After a failed attempt at alimony reform in 2013, the Florida legislature is at it again. The Florida Senate has SB 1248 in the final stages of approval while the Florida House of Representatives has HB 943 almost ready for review and passage. The two bills are strikingly similar at this point in the legislative process, suggesting that a new alimony statute could be ready for Governor Scott’s signature as early as summertime.
Please be clear that no law has been passed so far. Until a new law is actually passed, the language of both bills could change in any and every way. That’s politics in Florida! But if the bills remain in substantially the same form, the award of alimony in Florida divorce cases is going to undergo a radical change after the effective date of the proposed new law, October 1, 2015. This means that if passed by the legislature and signed into law by Governor Scott, any alimony cases pending before the court on October 1, 2015, or filed after that date, will be governed by the new law.
Though Governor Scott has signaled clearly that he will not sign any new alimony statute that impairs prior awards of alimony — the fatal flaw in the 2013 alimony statute that let to a veto by Governor Scott —- the newest efforts of the Florida legislature steer clear of any retroactive impact on current alimony rights. The Florida Bar Family Law Section has worked closely with all interested parties in attempting to craft a new alimony statute that is intended, in part, to lend more predictability and consistency in alimony awards throughout the state.
But do the proposed changes in the alimony statute accomplish this lofty goal of judicial uniformity at the expense of alimony recipients? It’s hard to read the proposed changes in the Senate and House bills without sensing a decided tilt in favor of the alimony payor. Could the large number of divorced, alimony-paying legislative members finally be having their say, i.e. “too much for too long?” This would seem to be the case since: (1) permanent alimony is eliminated under both the Senate and House versions and (2) the amount of alimony awarded is limited to a presumptive range calculated under mathematical formulas and set forth in chart-like guidelines.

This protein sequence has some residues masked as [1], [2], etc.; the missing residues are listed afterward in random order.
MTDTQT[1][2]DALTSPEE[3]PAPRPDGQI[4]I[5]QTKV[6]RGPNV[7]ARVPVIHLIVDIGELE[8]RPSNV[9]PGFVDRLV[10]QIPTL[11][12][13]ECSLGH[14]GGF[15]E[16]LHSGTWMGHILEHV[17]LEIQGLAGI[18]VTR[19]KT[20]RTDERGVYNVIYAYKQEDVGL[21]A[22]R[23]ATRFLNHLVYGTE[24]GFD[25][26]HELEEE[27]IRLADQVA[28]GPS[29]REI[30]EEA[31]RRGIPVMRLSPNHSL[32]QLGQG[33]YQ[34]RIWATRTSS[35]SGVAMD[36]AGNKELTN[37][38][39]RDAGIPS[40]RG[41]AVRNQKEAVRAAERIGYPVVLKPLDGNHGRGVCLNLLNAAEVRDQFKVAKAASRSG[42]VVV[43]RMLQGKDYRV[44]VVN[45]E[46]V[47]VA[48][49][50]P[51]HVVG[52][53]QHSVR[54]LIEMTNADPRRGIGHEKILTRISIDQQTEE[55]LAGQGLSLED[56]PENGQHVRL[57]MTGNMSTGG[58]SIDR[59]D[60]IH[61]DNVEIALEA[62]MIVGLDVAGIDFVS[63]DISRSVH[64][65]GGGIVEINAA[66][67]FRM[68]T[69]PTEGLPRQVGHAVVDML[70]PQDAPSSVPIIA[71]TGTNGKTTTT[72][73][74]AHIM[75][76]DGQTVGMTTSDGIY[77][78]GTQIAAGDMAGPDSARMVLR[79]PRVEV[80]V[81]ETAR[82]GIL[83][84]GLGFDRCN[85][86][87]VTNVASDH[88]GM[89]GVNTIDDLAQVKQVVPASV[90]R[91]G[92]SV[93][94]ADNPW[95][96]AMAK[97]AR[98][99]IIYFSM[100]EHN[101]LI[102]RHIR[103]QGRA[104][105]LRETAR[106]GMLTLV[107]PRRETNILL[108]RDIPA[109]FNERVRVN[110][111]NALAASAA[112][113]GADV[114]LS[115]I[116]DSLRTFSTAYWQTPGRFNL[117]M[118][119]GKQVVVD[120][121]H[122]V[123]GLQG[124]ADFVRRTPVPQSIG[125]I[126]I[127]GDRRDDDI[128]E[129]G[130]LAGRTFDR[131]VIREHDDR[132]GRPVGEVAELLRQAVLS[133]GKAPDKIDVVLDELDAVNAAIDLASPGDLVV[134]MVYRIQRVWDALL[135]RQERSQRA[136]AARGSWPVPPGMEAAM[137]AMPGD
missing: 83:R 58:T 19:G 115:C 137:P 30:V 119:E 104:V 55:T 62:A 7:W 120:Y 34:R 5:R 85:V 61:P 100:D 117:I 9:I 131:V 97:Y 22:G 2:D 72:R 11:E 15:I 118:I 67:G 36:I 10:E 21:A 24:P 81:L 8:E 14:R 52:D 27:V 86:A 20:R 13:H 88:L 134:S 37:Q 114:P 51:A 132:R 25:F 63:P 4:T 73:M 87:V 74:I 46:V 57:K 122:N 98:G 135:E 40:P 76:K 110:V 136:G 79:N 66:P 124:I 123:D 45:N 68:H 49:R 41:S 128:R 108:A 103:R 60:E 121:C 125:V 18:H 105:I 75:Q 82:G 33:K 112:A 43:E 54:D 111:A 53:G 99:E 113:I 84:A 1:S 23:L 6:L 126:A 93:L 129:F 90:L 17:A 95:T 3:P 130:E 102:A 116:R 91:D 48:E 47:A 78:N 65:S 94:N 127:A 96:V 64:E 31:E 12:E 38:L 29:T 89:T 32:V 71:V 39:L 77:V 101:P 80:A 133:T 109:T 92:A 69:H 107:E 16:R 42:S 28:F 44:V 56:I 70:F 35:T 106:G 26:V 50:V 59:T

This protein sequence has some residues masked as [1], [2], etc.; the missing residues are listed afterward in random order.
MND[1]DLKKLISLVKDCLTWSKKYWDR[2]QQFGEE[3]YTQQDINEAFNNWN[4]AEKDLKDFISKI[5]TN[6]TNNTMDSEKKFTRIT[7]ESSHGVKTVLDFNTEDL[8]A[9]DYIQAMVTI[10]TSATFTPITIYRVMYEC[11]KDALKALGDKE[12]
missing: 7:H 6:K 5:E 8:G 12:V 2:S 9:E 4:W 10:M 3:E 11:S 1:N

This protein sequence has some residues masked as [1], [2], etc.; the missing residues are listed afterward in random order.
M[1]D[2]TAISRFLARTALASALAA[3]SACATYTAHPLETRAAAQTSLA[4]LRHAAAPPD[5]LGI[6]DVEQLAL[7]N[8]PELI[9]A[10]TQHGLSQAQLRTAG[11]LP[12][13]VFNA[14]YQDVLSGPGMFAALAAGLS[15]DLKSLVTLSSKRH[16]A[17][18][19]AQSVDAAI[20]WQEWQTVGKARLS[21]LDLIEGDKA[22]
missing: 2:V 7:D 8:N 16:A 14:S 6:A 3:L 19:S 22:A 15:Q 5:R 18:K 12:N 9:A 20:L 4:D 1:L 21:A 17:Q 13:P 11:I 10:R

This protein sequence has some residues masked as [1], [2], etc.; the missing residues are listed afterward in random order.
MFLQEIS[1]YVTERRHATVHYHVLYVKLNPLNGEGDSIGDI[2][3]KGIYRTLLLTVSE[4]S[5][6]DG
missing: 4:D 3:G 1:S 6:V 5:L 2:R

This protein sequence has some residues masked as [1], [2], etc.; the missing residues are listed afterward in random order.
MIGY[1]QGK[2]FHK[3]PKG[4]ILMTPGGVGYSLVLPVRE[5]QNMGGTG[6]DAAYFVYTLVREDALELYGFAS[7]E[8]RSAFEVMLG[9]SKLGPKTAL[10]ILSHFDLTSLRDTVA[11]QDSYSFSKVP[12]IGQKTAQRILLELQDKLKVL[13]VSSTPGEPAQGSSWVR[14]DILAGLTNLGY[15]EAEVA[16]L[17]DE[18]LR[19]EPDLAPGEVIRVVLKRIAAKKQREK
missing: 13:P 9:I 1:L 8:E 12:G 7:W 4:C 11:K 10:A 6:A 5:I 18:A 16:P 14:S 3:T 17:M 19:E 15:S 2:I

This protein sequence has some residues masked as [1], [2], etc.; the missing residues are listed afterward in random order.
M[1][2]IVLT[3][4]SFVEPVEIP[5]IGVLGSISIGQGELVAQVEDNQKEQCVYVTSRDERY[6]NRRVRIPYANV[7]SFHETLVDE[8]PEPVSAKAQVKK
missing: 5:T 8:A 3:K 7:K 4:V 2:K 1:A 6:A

Both the Senate and the House bills define a long-term marriage as more than twenty years in length, while a marriage lasting twenty years or less is deemed a short-term marriage. You can probably already see where this is going. Alimony awards fall within a particular statutory presumptive range based on (1) whether the marriage was long-term in duration or short-term as defined by the statute, and (2) the amount of disparity between the gross income of the alimony payor and the alimony payee. Mathematical formulas and charts for calculating the presumptive range of alimony awards are included in both the House and Senate bills.
If you are presently a party to a divorce proceeding involving alimony or if you are considering filing for divorce where alimony will be an issue, you should definitely keep a close eye on whether the proposed changes are passed into law this year. Future blogs will discuss the proposed changes in more detail. In the meantime, consult with an experienced family law attorney to see how your present or future divorce case could be impacted by this proposed change in Florida alimony law.